CHARLOTTE, NC, April 29, 2015 – Each week we actively explore myths, legends and old wives tales in an adventurous trivial pursuit.
Today, we include an honest-to-goodness explorer who is known to everyone since their first day of school.
1 – Columbus and the Flat Earth Theory: The legend goes that Christopher Columbus set out in the 15th century to prove the earth is round by sailing west to reach the east.
Actually, except for totally uneducated people of that day, almost everyone knew the world was round in 1492. So why the controversy, and why did Columbus have such a struggle to obtain the funding for his voyages?
The reason was not due to the belief that if old Chris sailed far enough he would disappear when he reached end of the planet. Rather it was because Columbus’ critics believed the earth was much too large to circumnavigate without running out of provisions first.
Even Eratosthenes of ancient Greece had calculated the circumference of our planet with fairly accurate results and thought it to be larger than what Columbus had determined.
As for Columbus, North and South America just happened to pop up before he could make his way to India or China. Columbus made four voyages to the “new world” with the last beginning in 1502.
He died in 1506 believing he had, indeed, sailed to Asia while refusing to accept the notion from other explorers that he had actually reached a previously unknown continent.
2 – The Origin of Jack and Jill: The popular children’s nursery rhyme has several possible beginnings of which the most popular is that Jack and Jill represent Louis XVI of France and Queen Marie Antoinette. Louis was beheaded in 1793, thus “losing his crown,” and Marie Antoinette “came tumbling after.”
The problem is that the poem had been published in print before Louis XVI and his queen were executed.
With that theory eliminated, another belief is that the poem details a series of events in Somerset, England in 1697 when a local spinster became pregnant. Her father reportedly then was killed due to a rock fall and the spinster died shortly afterward while giving birth to the child. Whether the events are related is unclear, but the explanation is not nearly as compelling as other versions of the story.
Certainly of more historical interest is the explanation put forth by John Bellenden Ker in 1835 who opined that Jack and Jill were two priests. This rendition was later expanded in 1930 to suggest that Jack represented Cardinal Wolsey during the era of Tudor King Henry VIII and Jill was Bishop Tarbes who was responsible for negotiating the marriage of Mary Tudor to the French king in 1514.
Yet another description claims that when King Charles I attempted to reform the taxes on liquid measures his proposal was vetoed by Parliament. In retaliation, the king ordered that the volume of a “Jack”, or half pint of liquid pleasure, be reduced while leaving the tax the same.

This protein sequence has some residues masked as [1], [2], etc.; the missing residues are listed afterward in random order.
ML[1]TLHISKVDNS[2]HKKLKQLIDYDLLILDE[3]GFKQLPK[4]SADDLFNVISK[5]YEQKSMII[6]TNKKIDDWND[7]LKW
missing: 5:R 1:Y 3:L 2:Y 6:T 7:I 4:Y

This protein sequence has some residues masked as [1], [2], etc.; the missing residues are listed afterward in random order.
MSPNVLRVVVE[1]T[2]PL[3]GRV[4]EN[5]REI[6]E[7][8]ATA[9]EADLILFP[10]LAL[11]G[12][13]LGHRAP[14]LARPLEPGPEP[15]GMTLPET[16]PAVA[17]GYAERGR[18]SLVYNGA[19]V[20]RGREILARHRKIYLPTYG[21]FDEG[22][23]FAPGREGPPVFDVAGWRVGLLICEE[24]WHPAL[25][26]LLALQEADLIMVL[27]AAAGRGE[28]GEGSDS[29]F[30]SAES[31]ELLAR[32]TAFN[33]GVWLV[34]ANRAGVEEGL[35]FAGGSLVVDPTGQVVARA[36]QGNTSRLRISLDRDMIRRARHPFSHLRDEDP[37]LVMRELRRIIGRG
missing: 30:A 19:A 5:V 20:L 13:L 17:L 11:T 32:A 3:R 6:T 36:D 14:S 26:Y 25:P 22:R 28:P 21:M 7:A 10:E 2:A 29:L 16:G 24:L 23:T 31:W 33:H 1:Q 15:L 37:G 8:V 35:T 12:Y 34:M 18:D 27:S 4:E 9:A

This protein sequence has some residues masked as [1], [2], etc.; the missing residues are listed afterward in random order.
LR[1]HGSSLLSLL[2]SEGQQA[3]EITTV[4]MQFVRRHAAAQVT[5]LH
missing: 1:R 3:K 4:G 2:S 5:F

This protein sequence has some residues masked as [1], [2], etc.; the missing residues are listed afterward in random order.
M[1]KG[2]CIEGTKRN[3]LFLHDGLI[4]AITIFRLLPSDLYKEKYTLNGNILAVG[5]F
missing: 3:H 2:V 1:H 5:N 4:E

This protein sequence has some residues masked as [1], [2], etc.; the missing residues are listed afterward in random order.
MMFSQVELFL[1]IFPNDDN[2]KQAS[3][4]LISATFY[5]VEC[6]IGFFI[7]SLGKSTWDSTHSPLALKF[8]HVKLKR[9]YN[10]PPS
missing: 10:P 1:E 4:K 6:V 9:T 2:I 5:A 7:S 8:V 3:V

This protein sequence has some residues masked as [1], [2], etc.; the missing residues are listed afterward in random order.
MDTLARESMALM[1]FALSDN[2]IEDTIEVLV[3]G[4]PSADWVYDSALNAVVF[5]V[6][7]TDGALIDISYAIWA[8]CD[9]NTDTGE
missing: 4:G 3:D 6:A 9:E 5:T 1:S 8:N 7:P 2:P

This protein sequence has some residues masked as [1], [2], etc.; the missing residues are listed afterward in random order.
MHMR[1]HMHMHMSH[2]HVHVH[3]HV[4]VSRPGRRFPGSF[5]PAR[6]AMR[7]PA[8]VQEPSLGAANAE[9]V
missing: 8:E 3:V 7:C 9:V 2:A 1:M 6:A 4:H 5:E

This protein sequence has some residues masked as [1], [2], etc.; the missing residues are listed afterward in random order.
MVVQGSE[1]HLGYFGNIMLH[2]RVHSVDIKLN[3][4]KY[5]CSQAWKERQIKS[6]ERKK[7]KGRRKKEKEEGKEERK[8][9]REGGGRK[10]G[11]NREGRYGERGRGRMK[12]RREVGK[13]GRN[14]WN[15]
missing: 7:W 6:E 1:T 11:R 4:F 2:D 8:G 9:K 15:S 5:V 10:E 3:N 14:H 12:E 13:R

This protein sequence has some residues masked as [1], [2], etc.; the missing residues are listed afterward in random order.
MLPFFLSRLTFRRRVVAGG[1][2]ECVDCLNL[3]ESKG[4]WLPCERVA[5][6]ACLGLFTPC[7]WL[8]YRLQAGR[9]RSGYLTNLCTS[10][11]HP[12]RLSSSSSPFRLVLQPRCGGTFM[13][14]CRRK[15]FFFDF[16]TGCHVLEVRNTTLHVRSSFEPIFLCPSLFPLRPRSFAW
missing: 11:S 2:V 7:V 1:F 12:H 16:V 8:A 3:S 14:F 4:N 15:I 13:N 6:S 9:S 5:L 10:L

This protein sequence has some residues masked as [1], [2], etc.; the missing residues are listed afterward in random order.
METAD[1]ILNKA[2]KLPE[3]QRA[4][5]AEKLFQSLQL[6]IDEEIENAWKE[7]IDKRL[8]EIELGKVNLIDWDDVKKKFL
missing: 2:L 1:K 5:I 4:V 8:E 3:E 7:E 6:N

In doing so, the tax was increased and as a result, “Jack fell down and broke his crown.”
The choice is yours in this nursery rhymes version of Game of Thrones.
3 – How to Get a Good Night’s Sleep: The popular expression goes, “Sleep tight, don’t let the bedbugs bite” but where did it originate?
The most popular answer is that in the days of William Shakespeare, when there were no box-springs for mattresses, that bed frames held tightly pulled ropes to make the bedding more firm for sleeping. In order to have the best possible rest a person would tell their friends to “sleep tight.”
Some historians even go so far as to say that when a visitor stayed too long, the hosts would loosen the ropes, thereby making the mattress sag and discretely letting their guests know it was time for them to leave.
Using that explanation, then what about the bed bugs? A second version says that in earlier times when living conditions were considerably less sanitary that bed bugs were very much a health problem. Since people often slept in long john pajamas, they were advised to be sure to secure their nightgowns tightly to keep the bed bugs from nibbling away during the night.
The most logical answer, however, is also the least interesting. According to the Oxford English Dictionary, the adverb for “tight” is “tightly” which during the period when the expression was popularized was nothing more than a synonym for the word “soundly.”
Thus when someone said “sleep tight” it merely meant to “sleep soundly” or “to sleep well.”
While the third rendition may be a snoozer, it does contain “sound” reasoning which may, after all, be a good reason to snore.
Bob Taylor has been traveling the world for more than 30 years as a writer and award winning television producer focusing on international events, people and cultures around the globe.
Taylor is founder of The Magellan Travel Club (www.MagellanTravelClub.com)
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